IT HAD been badly treated, that horse. You could tell by the way it stood in the far corner of the paddock, shunning human contact, too skittish for a bridle. Probably only good for the knackery, to be honest, but this is an animal that got lucky three times.
First, it was bought recently by a sympathetic woman who put it out to graze in the faint hope it might recover. Second, that paddock just happened to be next door to the home of pianist David Helfgott at Bellingen, New South Wales. And third, most unusually, David and his wife, Gillian, happened to be home for five weeks between his relentless concert tours.
Every morning the man with the runaway mind would stand quietly by the fence. ''You would hear him there,'' says Gillian, ''calling it 'darling', saying hello, and slowly, day by day, the horse came farther down the paddock. At the end of the month, David was patting it and giving it carrots. The woman came to see me and said: 'Gillian, David is a horse whisperer, he has healed that animal.' It's not in the paddock any more, the new owners can ride it now.''
Gillian Helfgott, the woman with one of Australia's most unusual husbands, has just turned 80 but is fit and bright-eyed. She and David are due in Melbourne for his concert on Wednesday at the reopened Hamer Hall, the scene of earlier triumphs for this unlikely musical star.
It is a wonderful love story - divorcee Gillian Murray visits friends in Perth 28 years ago and a bare-chested Helfgott, dripping wet from a swimming pool, rushes up to wrap this stranger in one of his trademark hugs. That was in 1984 and, says Gillian, he still does it. ''Straight out of the bath to give me a hug,'' she says in amusement.
Gillian did a TV interview recently to promote the concert. The station make-up girl asked: ''Does it worry you, him hugging all those women?'' Of course it doesn't, she said, that is just her David, the hyperactive innocent so brilliantly portrayed by Geoffrey Rush in the movie Shine.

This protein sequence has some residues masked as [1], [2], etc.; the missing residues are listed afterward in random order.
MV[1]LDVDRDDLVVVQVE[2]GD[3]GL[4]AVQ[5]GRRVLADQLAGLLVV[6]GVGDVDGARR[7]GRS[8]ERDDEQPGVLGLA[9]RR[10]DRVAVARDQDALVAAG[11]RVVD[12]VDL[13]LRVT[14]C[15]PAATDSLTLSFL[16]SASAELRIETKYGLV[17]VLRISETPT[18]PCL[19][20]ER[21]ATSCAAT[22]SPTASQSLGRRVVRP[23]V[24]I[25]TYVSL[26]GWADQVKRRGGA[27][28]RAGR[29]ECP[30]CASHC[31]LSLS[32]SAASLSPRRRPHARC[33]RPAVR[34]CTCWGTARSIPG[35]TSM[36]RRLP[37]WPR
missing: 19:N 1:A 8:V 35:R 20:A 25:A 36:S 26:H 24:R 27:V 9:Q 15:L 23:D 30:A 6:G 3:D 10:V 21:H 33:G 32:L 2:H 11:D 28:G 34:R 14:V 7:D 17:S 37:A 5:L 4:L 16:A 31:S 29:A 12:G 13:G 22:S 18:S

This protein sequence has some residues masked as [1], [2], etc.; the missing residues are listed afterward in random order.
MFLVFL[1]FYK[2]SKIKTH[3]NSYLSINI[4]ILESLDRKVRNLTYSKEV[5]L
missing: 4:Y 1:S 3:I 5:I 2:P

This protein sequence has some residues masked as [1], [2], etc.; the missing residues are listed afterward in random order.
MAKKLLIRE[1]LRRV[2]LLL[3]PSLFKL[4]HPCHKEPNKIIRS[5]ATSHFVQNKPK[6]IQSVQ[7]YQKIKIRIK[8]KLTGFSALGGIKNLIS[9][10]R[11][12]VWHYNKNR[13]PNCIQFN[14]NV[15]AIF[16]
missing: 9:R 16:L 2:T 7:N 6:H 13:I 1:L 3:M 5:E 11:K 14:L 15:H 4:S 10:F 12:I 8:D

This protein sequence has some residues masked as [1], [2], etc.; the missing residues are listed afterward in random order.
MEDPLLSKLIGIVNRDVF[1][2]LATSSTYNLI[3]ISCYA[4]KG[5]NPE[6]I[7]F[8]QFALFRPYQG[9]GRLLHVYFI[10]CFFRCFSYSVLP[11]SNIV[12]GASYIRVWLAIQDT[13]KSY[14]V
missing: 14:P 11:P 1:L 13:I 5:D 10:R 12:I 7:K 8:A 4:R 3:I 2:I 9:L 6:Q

David is 65 now and no one has been able to pinpoint the condition that drives him to such bewildering behaviour but Gillian says that time is gradually curbing the excesses. ''He's far more aware of everything,'' she says. ''For example, he'll ask me if I realise I've left the oven on. And he'll tidy the kitchen - never did that before.'' That is not to say domestic life at the Helfgotts' is becoming dull. Far from it.
''He has just learnt how to operate the heating,'' says Gillian.
''I have it on 22 but, when I go out, he turns it right up to 28. It's like walking into a sauna. And his latest trick is to practise until two in the morning, then wake me up to say how well it went.''
The extraordinarily tolerant Gillian has recently built a ''quiet place'' 80 metres from the house where, if she is lucky, she may grab a few peaceful moments away from the human whirlwind to read her pile of books - a biography of Adele and Fred Astaire, Christopher Plummer's autobiography, and many more.
Overshadowed by David's global fame (he will be touring China at Christmas), Gillian has often been cast simply as a ''minder'', but this mother of two from an earlier marriage has considerable expertise of her own - including in the seemingly unlikely field of astrology. She is about to publish a book on numerology, The Insightful Turtle.
''You put the numbers around the shape of the turtle,'' she says. ''It's the first book of its type to discusses the power of the zero.''
In fact, she says her astrologer pals foresaw her meeting with David many years ago.
''I knew someone significant was going to appear,'' she says, ''but he came in a different package than I expected.''
David Helfgott Plays the Shine Concerto is at Hamer Hall on Wednesday.